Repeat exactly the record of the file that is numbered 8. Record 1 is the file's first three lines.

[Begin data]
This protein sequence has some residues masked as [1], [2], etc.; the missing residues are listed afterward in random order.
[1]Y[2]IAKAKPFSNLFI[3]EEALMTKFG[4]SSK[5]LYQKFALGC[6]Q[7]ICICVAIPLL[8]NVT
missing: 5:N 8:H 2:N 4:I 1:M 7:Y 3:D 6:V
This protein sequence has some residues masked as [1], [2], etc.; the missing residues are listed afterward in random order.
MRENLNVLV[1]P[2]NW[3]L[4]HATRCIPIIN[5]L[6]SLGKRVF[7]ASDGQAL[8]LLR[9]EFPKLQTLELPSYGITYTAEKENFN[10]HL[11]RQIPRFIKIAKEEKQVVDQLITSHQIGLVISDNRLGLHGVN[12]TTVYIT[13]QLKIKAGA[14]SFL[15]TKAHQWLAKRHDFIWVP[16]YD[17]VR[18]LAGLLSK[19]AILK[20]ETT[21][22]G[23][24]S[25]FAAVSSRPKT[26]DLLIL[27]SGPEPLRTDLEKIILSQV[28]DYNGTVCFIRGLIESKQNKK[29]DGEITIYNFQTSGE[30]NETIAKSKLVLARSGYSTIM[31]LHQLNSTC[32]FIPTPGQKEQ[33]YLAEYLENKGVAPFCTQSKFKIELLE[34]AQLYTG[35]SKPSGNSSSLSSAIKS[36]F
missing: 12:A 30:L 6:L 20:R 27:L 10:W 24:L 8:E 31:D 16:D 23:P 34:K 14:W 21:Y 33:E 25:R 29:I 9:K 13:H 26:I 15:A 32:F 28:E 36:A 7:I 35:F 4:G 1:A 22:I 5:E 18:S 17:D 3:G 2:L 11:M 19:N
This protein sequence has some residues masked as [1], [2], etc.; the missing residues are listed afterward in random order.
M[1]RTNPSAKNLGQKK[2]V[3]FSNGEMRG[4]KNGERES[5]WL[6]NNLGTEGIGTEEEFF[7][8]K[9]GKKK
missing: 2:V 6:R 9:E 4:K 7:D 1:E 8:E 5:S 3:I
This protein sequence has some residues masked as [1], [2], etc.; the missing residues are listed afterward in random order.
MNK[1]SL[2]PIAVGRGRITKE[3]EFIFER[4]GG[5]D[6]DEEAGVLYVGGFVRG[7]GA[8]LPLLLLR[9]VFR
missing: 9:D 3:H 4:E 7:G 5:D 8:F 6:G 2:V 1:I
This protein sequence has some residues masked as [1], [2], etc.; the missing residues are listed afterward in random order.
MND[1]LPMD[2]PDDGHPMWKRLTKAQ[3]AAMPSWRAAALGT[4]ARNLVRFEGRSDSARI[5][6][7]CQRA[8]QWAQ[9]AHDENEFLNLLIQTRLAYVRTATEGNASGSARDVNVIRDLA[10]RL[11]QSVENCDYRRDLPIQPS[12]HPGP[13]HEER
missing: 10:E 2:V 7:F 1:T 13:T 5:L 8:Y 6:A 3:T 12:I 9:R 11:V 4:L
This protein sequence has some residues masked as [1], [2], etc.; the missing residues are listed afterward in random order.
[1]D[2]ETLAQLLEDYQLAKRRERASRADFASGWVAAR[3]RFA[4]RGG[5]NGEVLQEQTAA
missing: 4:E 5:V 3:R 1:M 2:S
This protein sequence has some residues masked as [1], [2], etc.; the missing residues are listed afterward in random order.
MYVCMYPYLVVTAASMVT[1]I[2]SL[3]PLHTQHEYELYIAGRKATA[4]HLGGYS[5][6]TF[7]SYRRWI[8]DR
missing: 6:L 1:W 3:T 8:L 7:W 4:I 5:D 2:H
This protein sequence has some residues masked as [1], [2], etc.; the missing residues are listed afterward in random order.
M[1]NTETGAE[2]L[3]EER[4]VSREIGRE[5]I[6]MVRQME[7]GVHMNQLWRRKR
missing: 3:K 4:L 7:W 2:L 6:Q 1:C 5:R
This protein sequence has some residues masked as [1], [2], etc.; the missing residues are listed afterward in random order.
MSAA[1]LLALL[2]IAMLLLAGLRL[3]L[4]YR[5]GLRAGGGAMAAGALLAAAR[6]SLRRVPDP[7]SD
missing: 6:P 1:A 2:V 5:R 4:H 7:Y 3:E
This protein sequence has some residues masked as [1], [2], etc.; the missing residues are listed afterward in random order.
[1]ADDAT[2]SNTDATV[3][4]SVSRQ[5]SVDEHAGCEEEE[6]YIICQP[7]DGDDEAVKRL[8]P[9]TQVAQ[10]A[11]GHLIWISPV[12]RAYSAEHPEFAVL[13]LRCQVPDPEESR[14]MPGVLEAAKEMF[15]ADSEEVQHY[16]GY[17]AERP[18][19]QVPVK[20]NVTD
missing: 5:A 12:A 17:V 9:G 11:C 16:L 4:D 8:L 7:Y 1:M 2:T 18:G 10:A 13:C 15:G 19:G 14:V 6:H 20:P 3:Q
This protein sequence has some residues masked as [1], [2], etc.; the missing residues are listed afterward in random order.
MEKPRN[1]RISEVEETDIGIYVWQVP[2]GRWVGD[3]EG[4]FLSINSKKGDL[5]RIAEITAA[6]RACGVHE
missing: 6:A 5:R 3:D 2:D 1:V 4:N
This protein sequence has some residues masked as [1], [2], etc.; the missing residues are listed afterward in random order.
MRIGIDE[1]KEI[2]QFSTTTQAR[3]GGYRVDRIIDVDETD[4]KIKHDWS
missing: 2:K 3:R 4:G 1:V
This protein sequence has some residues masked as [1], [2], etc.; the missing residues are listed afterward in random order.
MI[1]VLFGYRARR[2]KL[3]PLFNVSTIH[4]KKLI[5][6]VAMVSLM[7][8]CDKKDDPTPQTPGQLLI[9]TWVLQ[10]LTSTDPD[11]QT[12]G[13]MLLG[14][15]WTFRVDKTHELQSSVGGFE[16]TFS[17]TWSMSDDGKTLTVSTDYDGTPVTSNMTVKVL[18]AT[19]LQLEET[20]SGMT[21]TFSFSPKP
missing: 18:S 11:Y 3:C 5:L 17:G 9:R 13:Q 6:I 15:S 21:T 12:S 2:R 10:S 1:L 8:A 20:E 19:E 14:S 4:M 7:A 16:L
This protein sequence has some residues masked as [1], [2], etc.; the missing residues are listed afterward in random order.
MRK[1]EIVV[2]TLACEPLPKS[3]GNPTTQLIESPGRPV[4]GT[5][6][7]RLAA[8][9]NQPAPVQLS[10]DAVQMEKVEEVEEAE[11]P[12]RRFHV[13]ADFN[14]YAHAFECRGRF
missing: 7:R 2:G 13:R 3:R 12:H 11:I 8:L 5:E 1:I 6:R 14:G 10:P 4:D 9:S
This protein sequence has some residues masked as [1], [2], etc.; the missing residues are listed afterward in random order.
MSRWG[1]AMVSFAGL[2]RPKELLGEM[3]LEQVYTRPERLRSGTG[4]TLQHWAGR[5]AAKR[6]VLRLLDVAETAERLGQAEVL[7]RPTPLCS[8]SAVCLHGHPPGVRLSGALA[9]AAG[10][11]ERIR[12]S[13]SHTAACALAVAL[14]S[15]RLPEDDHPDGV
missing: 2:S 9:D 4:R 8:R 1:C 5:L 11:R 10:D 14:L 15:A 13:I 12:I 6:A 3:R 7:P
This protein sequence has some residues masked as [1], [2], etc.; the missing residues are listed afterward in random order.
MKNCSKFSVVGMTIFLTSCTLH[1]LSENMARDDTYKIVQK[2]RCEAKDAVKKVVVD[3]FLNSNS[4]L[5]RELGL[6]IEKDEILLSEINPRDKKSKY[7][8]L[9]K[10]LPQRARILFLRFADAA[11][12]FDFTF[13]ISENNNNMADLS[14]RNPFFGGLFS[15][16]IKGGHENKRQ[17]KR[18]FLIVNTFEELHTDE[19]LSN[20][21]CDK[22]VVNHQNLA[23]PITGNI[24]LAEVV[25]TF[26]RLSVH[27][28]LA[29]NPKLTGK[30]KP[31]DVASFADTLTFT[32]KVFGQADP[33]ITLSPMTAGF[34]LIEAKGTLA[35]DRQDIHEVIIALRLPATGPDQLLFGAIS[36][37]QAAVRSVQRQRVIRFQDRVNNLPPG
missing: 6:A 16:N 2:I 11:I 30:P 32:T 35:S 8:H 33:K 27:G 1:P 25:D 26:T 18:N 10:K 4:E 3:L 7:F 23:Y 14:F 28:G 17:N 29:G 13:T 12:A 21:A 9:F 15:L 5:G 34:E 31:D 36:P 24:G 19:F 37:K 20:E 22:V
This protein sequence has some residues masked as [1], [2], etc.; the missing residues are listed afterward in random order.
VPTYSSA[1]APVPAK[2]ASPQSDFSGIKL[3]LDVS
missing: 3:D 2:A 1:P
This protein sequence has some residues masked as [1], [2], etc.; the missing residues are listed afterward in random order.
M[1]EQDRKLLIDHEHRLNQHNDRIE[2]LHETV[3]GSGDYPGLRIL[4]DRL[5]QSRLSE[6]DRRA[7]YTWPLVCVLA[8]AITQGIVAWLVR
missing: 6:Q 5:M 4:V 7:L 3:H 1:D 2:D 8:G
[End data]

This protein sequence has some residues masked as [1], [2], etc.; the missing residues are listed afterward in random order.
M[1]NTETGAE[2]L[3]EER[4]VSREIGRE[5]I[6]MVRQME[7]GVHMNQLWRRKR
missing: 3:K 4:L 7:W 2:L 6:Q 1:C 5:R